July 23, 2012, (LifeSiteNews.com) - In colleges from Texas A&M to Notre Dame and beyond, young people are using their media savvy skills to promote a chemical-free marriage. The youth-based network launched 1flesh.org, which presents countless scientific arguments against the now standard forms of contraceptives and offers an alternative.
1flesh.org went live on March 21, 2012, the day the Supreme Court passed ObamaCare. “We thought this is going to be a huge event in our nation’s history that is going to bring the issue of contraceptives onto the table. So we marked the day with our conversation,” Marc Barnes, the president for 1flesh.org told LifeSiteNews.
The site promotes Natural Family Planning instead of artificial contraceptives for married couples looking to space their pregnancies. Staying close to the media of youth, the site offers numerous audio/visual clips, blogs, graphics and testimonials.
Young girls and guys are filmed explaining the toll contraceptives have on couples at an emotional and physical level. Young couples speak about their success with Natural Family Planning; statistics are cited, and help offered.
“A dissatisfaction with the sexual culture” prompted the creation of the site said Barnes. “We live in a world were 1 in 4 teenage girls are getting an STD, where 1 in 3 women are reported to have experienced sexual abuse at some point in their life, where pornography addiction is rampant, where people are by and large unsatisfied with their sex-lives.”
There is also “a general decline in the idea of lasting awesome relationships and really positive marriages, and romance…a serious lack of romance in our culture.”
1flesh.org holds that the widespread acceptance of artificial contraceptives plays a large role in the misuse of sex in our society and ultimately damages women. According to statistics on the site, these contraceptives lower the sex-drive of women, lower sexual satisfaction, and lead to cancer.
They promote instead Natural Family Planning, a method that uses the woman’s naturally infertile periods to space pregnancies within marriage. “Total union between man and women with nothing held back, that this is the point of sexuality…and when we aim at that we ennoble man,” says Barnes.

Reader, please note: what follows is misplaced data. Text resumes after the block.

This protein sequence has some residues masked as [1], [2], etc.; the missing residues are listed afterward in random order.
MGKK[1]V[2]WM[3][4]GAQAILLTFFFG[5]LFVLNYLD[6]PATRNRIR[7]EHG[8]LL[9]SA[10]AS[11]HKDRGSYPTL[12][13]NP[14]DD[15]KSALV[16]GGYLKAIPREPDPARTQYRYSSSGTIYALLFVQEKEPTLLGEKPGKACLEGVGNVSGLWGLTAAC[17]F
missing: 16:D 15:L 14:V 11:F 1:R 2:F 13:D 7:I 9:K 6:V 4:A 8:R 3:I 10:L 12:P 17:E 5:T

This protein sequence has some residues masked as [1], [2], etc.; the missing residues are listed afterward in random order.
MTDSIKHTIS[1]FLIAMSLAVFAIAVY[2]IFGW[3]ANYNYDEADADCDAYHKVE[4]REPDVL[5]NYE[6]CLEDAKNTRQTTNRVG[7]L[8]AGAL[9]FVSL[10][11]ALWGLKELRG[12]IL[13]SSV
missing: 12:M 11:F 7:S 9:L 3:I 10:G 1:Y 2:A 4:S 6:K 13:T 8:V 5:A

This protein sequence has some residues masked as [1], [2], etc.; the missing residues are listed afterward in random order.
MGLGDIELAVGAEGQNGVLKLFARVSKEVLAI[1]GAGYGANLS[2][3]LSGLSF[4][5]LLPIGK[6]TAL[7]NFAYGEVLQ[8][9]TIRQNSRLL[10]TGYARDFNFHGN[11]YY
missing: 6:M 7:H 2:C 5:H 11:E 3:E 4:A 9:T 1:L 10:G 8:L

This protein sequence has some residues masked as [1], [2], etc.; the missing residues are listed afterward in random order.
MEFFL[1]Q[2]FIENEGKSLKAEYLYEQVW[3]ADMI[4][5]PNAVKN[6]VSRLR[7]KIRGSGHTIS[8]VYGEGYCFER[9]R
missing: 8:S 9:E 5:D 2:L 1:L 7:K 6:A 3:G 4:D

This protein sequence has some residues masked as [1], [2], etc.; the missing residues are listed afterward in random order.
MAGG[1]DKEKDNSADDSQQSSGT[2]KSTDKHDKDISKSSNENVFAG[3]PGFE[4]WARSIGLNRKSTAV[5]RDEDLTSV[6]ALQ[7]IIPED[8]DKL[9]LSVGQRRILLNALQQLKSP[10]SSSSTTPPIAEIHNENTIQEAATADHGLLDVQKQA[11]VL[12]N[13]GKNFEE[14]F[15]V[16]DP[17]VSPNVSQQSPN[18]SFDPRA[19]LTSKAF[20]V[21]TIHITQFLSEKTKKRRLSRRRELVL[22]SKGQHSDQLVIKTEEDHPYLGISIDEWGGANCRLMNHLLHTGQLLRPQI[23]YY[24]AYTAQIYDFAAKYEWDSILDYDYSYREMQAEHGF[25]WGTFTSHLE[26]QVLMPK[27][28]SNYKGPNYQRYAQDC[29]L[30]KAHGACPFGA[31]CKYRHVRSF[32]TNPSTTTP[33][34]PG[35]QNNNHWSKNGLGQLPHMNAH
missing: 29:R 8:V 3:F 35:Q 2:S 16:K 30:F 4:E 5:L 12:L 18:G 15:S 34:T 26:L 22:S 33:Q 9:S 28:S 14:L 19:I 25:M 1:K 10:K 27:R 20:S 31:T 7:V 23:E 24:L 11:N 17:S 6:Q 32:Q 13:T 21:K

The website’s graphics are youthful in design and the computer lingo is attractive to most young age groups. It wasn’t so much planned that way as happened naturally, since it is designed and created by members of the current youth culture, albeit “a slightly more elevated” culture, Barnes is quick to add.
The arguments against artificial contraceptives are purely scientific, staying far away from moral or spiritual persuasion. The site is a resource for Christians and non-Christians alike. “We’d hate to limit this kind of vital information to a simply religious audience,” says Barnes.
1flesh.org plans to open chapters at universities, hold talks, host speakers, and spread the message to young people. “We want to make this as much as a physical campaign as much as it is an online campaign,” says Barnes.
They have the drive and enthusiasm; financial funding is the only thing holding them back. They have been four weeks in the business, and already people are coming forward to lend professional assistance, while others pledge financial support.
The feedback has been positive and negative. There are people that “are incredibly excited that a thing like this actually exists…people have been writing in saying, ‘I have been praying for this,’” says Barnes.
But it is also “causing a disruption from the modern mind, squads of people are shocked that this movement exists.” Few, however, can argue with the facts presented on the site. They can’t argue against the statistics and facts. “That’s actually a great confidence boost,” says Barnes.